The planning board must determine whether allowing a special use would have a negative impact on the surrounding area. It is then up to the planning board to go through the site standards, listed in section 190-37 of the zoning code.

The board’s interpretations of whether or not a special-use would be “in harmony with the appropriate and orderly development of the surrounding area,” as the ordinance states.

Since the May 6 meeting, Bachner has worked to address the issues neighbors have set forth regarding her permit.

Earlier this week, she provided Jeremy Cramer, building inspector for New Scotland, with documents further detailing her plans for the property.

Bachner plans to turn the existing stable on the property into 17 kennels, dividing the stable stalls into multiple kennels.

She is cognizant of the tendency of dogs to bark, but states they bark only when stressed or upset.

“…at Four Paws Inn, life is about the dogs and their comfort. A dog that is stressed is not happy. A barking dog is not happy. We do everything in our power to ensure that our guests are happy and not stressed,” she wrote.

“Because our dogs are happy, they are not barking,” she continued. “Thus, we are not a noisy facility.”

Bachner also included specifications on soundproofing that will insulate the building, further minimizing any potential for neighbors to hear the dogs.

“The nearest neighbor is how far away? They won’t hear it,” she said at her Bethlehem location last week, noting that people may have misconceptions about what a well-run kennel is and how it functions.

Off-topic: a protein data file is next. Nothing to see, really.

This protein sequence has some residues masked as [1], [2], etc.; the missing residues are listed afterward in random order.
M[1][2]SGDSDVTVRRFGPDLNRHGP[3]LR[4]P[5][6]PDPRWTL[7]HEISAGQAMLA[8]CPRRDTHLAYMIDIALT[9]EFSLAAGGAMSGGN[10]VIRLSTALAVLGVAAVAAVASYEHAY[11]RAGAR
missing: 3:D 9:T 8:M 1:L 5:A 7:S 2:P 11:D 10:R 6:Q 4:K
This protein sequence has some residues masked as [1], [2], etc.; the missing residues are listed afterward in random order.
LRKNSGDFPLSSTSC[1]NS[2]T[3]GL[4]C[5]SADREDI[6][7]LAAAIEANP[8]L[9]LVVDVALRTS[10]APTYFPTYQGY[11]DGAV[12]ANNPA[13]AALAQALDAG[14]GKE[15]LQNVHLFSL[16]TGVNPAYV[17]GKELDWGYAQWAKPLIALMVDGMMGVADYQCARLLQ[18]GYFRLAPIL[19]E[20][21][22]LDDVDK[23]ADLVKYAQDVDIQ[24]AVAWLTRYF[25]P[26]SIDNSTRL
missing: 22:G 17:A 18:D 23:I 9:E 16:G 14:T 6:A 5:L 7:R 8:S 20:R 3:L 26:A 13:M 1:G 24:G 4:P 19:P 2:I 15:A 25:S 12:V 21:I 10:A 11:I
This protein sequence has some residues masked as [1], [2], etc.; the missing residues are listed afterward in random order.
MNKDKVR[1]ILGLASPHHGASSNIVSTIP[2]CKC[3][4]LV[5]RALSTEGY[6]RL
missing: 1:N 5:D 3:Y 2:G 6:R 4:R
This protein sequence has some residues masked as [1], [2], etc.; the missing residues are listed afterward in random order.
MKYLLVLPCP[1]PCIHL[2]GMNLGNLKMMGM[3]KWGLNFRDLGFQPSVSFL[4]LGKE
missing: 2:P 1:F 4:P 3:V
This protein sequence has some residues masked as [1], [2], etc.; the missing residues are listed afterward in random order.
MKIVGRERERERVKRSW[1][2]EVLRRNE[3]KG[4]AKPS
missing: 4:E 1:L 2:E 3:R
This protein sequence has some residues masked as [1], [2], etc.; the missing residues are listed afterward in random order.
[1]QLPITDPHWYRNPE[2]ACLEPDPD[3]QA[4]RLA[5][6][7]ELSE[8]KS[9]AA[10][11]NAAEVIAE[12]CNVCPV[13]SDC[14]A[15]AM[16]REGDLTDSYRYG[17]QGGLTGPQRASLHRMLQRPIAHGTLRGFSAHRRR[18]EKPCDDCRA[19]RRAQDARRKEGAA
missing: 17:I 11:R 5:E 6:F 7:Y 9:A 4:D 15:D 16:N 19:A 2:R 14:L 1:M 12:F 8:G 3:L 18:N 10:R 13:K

In addition to noise, neighbors were also concerned about smells coming from the dog feces on the lawn when the dogs are taken out. Included in the documents she sent Cramer, Bachner provided her kennel checklist for all the tasks that must be performed every morning and afternoon at the kennel, which includes scooping the yard after all the dogs have been taken outside and then disposing of the waste in garbage cans.

The other main concern neighbors put forth was the potential misuse of a private driveway adjacent to the property Bachner wants to use. Bachner plans to remove a portion of the blacktop that connects the private drive, Attwood Lane, to her property, and fill and seed it, as well as put up a fence to block the view of the kennels from the driveway.

Bachner feels she has addressed all of the concerns of the neighbors, and hopes to not only work, but live among them eventually.

“I would dearly love to put a house on [the property],” she said, referencing the existing foundation from the current owner’s house that burned down in December 2009.

“We’re trying to be good neighbors,” Bachner concluded.

After all comments regarding this application were heard at the May 6 planning board meeting, the board decided to leave the public hearing open for next month’s meeting. Many, if not all, of the neighbors who voiced their opposition then left Town Hall, having said their piece.

An hour later, another permit for a kennel was brought before the board.

Stephan Ray of 109 Price Lane is applying for a special-use permit to allow for a boarding kennel on the 87-acre parcel he owns with his wife.

Their parcel is significantly larger than the one Bachner is proposing to put a kennel on, and sits at the end of Price Lane, about half a mile off Wolf Hill Road.

No one spoke in opposition to the plan.

A public hearing for the Rays’ application has been scheduled for the next New Scotland Planning Board meeting on Tuesday, June 3 at 7 p.m.